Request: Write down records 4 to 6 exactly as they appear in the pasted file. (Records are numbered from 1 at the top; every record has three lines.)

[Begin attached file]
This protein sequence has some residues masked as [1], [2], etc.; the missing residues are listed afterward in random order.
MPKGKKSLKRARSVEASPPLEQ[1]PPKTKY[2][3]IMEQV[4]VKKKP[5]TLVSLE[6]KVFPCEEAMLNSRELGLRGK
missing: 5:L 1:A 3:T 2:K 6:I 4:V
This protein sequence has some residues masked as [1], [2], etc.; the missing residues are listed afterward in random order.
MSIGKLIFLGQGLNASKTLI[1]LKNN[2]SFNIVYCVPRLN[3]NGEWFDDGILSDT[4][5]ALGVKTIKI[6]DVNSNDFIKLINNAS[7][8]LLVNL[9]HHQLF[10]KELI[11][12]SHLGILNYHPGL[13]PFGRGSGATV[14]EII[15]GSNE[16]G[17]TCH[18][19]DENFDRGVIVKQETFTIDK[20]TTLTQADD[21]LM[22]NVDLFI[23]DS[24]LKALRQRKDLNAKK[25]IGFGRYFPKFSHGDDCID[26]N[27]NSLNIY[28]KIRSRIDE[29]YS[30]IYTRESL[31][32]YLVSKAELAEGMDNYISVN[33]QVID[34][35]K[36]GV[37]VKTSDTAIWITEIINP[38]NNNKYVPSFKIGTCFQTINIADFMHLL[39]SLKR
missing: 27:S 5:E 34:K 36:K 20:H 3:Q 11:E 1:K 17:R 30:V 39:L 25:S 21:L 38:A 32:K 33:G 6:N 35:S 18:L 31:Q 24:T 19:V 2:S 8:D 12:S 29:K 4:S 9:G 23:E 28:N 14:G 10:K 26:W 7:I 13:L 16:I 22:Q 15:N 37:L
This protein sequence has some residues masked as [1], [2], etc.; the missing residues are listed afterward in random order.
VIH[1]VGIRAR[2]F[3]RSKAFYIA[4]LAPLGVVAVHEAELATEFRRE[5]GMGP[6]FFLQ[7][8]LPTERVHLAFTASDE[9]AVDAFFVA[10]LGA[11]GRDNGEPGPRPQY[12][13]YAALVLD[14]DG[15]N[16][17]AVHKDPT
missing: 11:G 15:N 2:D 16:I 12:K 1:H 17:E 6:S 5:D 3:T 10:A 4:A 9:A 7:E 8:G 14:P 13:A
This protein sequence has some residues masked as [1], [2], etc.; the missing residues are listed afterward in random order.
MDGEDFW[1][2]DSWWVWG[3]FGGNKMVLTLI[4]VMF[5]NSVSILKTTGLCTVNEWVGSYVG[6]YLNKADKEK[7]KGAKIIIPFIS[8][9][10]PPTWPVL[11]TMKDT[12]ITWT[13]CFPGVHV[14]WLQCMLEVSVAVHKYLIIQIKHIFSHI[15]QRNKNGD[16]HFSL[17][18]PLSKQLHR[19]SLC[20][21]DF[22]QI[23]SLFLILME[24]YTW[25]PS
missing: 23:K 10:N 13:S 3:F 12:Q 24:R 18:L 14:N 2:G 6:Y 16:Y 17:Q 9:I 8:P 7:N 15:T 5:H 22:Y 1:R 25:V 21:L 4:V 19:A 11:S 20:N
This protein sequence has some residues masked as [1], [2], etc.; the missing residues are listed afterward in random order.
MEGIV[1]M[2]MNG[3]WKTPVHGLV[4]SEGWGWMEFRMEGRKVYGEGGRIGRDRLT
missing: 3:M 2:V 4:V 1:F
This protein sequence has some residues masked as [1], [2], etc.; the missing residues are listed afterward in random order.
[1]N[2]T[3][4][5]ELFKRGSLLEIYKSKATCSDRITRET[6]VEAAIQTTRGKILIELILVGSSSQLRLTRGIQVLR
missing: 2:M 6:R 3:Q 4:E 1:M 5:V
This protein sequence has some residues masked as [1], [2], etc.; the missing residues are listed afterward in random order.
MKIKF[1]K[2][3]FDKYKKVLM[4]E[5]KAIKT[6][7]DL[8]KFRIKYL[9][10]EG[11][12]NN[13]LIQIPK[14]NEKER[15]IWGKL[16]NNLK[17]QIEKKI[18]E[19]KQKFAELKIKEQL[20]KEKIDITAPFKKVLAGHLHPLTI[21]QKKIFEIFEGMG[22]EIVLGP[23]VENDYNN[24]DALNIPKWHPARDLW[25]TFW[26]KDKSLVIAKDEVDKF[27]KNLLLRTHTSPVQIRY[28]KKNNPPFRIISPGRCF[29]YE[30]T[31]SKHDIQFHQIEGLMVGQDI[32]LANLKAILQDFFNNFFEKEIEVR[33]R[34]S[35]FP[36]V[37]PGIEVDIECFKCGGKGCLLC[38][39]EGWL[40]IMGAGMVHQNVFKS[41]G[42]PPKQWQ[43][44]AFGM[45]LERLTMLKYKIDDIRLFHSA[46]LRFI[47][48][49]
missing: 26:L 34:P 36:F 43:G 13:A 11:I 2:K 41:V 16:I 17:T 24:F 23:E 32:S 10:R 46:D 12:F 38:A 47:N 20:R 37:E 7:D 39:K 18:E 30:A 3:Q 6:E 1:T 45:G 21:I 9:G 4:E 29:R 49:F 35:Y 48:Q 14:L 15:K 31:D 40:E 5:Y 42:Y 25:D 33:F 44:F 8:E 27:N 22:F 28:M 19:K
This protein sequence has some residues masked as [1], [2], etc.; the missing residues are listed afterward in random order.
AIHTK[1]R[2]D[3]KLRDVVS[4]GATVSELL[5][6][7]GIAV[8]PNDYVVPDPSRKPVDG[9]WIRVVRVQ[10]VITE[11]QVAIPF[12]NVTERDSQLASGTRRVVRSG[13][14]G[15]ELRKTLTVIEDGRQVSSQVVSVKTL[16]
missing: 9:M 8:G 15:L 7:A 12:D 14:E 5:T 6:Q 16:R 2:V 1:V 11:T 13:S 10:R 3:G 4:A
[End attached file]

This protein sequence has some residues masked as [1], [2], etc.; the missing residues are listed afterward in random order.
MDGEDFW[1][2]DSWWVWG[3]FGGNKMVLTLI[4]VMF[5]NSVSILKTTGLCTVNEWVGSYVG[6]YLNKADKEK[7]KGAKIIIPFIS[8][9][10]PPTWPVL[11]TMKDT[12]ITWT[13]CFPGVHV[14]WLQCMLEVSVAVHKYLIIQIKHIFSHI[15]QRNKNGD[16]HFSL[17][18]PLSKQLHR[19]SLC[20][21]DF[22]QI[23]SLFLILME[24]YTW[25]PS
missing: 23:K 10:N 13:S 3:F 12:Q 24:R 18:L 14:N 2:G 6:Y 16:Y 17:Q 9:I 8:P 7:N 15:T 5:H 22:Y 1:R 25:V 21:L 4:V 19:A 11:S 20:N
This protein sequence has some residues masked as [1], [2], etc.; the missing residues are listed afterward in random order.
MEGIV[1]M[2]MNG[3]WKTPVHGLV[4]SEGWGWMEFRMEGRKVYGEGGRIGRDRLT
missing: 3:M 2:V 4:V 1:F
This protein sequence has some residues masked as [1], [2], etc.; the missing residues are listed afterward in random order.
[1]N[2]T[3][4][5]ELFKRGSLLEIYKSKATCSDRITRET[6]VEAAIQTTRGKILIELILVGSSSQLRLTRGIQVLR
missing: 2:M 6:R 3:Q 4:E 1:M 5:V